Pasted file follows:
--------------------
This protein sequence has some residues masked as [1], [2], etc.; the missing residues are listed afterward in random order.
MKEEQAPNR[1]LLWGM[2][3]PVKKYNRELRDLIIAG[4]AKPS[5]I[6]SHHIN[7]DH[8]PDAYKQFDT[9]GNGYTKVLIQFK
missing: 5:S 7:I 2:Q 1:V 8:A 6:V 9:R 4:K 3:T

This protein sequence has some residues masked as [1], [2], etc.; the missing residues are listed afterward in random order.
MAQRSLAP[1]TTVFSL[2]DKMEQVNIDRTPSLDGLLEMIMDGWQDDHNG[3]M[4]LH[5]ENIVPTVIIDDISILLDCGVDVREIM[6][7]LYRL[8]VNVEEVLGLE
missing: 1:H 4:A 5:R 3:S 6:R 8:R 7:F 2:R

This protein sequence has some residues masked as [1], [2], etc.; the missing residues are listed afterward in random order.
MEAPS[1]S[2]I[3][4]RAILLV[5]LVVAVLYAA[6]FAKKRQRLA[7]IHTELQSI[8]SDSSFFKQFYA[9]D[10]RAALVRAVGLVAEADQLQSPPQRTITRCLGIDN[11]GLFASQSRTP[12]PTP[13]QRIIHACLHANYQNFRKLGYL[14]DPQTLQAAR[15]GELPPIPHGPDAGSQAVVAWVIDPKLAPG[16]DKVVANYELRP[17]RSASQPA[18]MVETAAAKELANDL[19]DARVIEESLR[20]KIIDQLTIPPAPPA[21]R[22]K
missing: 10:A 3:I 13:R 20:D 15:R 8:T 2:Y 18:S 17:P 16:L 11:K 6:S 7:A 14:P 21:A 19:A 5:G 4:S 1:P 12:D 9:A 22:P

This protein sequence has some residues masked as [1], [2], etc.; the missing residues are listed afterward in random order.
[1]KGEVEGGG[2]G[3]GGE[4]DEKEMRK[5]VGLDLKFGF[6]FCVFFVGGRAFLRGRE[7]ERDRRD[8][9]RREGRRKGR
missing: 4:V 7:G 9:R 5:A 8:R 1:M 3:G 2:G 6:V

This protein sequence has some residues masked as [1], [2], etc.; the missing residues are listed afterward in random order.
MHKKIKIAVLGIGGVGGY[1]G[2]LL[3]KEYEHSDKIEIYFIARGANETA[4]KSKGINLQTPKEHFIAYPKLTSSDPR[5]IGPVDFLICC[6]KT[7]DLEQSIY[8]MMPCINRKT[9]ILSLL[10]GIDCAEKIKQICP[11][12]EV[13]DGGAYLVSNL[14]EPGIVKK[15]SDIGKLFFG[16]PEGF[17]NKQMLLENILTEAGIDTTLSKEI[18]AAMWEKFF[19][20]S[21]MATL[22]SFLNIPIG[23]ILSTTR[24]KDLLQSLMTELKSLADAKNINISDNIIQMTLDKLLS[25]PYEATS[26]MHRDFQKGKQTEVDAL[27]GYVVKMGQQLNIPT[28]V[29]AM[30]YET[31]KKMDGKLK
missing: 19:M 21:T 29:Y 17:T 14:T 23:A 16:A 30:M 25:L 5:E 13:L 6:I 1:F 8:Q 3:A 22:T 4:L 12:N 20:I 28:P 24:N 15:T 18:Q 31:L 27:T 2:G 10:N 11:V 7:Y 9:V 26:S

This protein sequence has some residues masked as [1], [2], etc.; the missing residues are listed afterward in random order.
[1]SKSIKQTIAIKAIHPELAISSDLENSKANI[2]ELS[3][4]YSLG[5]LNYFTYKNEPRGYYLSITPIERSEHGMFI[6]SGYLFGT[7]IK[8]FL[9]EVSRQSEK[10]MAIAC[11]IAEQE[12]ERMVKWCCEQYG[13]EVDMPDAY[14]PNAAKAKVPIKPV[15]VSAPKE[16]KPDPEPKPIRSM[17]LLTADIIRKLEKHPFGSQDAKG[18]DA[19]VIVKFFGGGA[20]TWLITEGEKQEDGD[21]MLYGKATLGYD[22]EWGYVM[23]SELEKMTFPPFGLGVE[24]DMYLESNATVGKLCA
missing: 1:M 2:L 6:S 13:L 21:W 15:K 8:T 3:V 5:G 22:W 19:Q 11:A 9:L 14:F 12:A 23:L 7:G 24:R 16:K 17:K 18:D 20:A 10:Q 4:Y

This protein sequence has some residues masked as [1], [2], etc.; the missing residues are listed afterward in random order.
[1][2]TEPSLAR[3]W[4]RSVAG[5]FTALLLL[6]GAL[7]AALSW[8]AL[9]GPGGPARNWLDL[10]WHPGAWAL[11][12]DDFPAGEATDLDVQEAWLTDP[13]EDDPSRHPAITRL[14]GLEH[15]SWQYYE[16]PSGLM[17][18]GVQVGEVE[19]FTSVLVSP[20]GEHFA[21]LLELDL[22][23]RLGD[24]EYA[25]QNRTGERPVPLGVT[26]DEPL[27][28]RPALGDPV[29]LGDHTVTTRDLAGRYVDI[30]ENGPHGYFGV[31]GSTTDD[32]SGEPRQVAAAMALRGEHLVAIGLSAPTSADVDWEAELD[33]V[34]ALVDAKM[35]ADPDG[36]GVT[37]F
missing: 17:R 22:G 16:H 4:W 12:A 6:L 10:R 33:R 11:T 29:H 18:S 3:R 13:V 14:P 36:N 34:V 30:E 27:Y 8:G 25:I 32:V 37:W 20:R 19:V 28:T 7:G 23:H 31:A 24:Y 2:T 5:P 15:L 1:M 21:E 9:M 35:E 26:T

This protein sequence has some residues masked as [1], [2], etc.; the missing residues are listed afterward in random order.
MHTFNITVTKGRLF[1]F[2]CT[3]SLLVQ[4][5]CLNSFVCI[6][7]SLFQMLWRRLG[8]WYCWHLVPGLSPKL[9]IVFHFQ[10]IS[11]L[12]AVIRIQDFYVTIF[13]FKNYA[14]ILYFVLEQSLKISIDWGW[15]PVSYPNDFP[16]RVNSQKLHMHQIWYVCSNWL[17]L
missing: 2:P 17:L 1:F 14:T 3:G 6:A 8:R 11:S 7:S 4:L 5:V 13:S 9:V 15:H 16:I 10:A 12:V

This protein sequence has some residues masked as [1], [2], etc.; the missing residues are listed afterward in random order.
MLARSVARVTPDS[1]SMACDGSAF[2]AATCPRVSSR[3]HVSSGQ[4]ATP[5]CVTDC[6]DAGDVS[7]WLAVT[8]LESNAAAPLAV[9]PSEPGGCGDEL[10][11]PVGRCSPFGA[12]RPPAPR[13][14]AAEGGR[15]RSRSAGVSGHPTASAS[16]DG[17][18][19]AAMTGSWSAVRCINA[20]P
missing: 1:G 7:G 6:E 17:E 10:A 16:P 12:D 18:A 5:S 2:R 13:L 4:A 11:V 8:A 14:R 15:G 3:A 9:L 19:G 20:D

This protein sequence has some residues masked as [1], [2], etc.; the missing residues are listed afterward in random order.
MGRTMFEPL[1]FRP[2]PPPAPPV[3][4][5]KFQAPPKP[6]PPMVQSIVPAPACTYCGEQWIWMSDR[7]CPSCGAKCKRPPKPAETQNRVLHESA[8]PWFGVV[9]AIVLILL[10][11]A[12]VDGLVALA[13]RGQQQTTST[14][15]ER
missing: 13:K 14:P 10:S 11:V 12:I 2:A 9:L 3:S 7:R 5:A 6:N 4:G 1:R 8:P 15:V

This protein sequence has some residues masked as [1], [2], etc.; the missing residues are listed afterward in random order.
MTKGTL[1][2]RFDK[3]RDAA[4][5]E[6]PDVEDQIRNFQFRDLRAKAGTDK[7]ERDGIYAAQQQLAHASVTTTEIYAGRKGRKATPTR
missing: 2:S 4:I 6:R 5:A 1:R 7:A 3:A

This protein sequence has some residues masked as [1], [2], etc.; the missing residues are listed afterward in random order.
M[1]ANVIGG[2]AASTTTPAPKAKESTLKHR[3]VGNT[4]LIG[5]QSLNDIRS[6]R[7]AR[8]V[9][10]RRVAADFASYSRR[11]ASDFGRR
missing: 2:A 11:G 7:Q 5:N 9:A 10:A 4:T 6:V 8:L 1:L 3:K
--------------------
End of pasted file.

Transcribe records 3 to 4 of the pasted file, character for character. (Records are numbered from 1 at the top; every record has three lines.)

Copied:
This protein sequence has some residues masked as [1], [2], etc.; the missing residues are listed afterward in random order.
MEAPS[1]S[2]I[3][4]RAILLV[5]LVVAVLYAA[6]FAKKRQRLA[7]IHTELQSI[8]SDSSFFKQFYA[9]D[10]RAALVRAVGLVAEADQLQSPPQRTITRCLGIDN[11]GLFASQSRTP[12]PTP[13]QRIIHACLHANYQNFRKLGYL[14]DPQTLQAAR[15]GELPPIPHGPDAGSQAVVAWVIDPKLAPG[16]DKVVANYELRP[17]RSASQPA[18]MVETAAAKELANDL[19]DARVIEESLR[20]KIIDQLTIPPAPPA[21]R[22]K
missing: 10:A 3:I 13:R 20:D 15:R 8:T 2:Y 18:S 17:P 16:L 11:K 6:S 7:A 14:P 21:A 19:A 5:G 4:S 1:P 12:D 9:A 22:P

This protein sequence has some residues masked as [1], [2], etc.; the missing residues are listed afterward in random order.
[1]KGEVEGGG[2]G[3]GGE[4]DEKEMRK[5]VGLDLKFGF[6]FCVFFVGGRAFLRGRE[7]ERDRRD[8][9]RREGRRKGR
missing: 4:V 7:G 9:R 5:A 8:R 1:M 3:G 2:G 6:V